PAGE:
Black Oystercatchers by Gail West

 California Black Oystercatchers – Thursday May 12


Black Oystercatchers are among the most charismatic and easily identifiable residents of our rocky intertidal coastline. But with less than 20,000 individuals left worldwide, their future is uncertain. Audubon chapter members from Mendocino to Monterey (including Golden Gate Audubon!) are taking part in population surveys that shed light on the natural history of this species, from its preferred foods to how it responds to predators. Learn about this inspiring citizen-science effort and what is being done to protect Black Oystercatchers in a rapidly changing coastal world.

Anna Weinstein is the marine program director at Audubon California, where she has worked to protect birds and their habitats on the west coast since 2008. Previously she co-founded Island Conservation and was an environmental scientist at the San Francisco Estuary Institute. She is a leader in the study and conservation of black oystercatchers in California and in 2014 published the first statewide assessment of the distribution and abundance of the species in this state.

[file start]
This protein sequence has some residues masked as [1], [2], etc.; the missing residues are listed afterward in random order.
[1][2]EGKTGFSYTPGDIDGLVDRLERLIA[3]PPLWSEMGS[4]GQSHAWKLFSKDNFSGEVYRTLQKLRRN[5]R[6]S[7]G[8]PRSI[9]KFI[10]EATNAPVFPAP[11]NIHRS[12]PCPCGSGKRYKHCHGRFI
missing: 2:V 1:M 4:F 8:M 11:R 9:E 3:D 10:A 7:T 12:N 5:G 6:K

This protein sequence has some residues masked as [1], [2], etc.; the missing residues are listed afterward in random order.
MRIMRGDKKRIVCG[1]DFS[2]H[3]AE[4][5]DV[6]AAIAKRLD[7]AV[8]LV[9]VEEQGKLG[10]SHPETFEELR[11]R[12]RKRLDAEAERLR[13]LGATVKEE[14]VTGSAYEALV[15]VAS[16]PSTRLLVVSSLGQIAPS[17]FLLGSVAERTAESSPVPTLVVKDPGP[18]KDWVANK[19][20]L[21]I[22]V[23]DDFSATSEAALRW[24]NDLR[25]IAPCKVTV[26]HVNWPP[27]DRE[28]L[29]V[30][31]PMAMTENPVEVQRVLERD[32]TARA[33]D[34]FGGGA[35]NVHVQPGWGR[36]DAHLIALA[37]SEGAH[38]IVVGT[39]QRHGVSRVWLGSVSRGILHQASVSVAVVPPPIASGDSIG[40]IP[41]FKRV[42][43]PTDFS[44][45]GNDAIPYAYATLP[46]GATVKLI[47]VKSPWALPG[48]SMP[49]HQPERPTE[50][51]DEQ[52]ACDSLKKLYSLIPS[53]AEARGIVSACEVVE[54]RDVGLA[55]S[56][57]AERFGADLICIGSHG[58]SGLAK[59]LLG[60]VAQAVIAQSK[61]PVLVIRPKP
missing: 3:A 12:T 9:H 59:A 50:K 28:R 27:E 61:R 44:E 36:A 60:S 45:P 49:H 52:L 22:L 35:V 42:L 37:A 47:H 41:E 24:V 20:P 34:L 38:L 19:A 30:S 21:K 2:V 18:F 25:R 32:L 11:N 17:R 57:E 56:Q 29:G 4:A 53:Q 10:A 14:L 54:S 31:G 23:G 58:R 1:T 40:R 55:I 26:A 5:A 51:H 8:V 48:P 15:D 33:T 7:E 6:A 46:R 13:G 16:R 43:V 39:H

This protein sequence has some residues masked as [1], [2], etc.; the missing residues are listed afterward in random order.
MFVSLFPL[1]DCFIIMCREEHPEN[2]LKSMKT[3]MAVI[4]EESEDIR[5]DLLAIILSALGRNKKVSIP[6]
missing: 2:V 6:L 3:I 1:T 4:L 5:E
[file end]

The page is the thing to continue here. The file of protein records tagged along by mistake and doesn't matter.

Date: Thursday May 12 (NOTE NEW, EARLIER DATE!!)

Time: 6:30 p.m. refreshments, 7 p.m. speaker

Place: First Unitarian Universalist Church & Centre
1187 Franklin Street (at Geary) – San Francisco

Cost: Free for GGAS members, $5 for non-members

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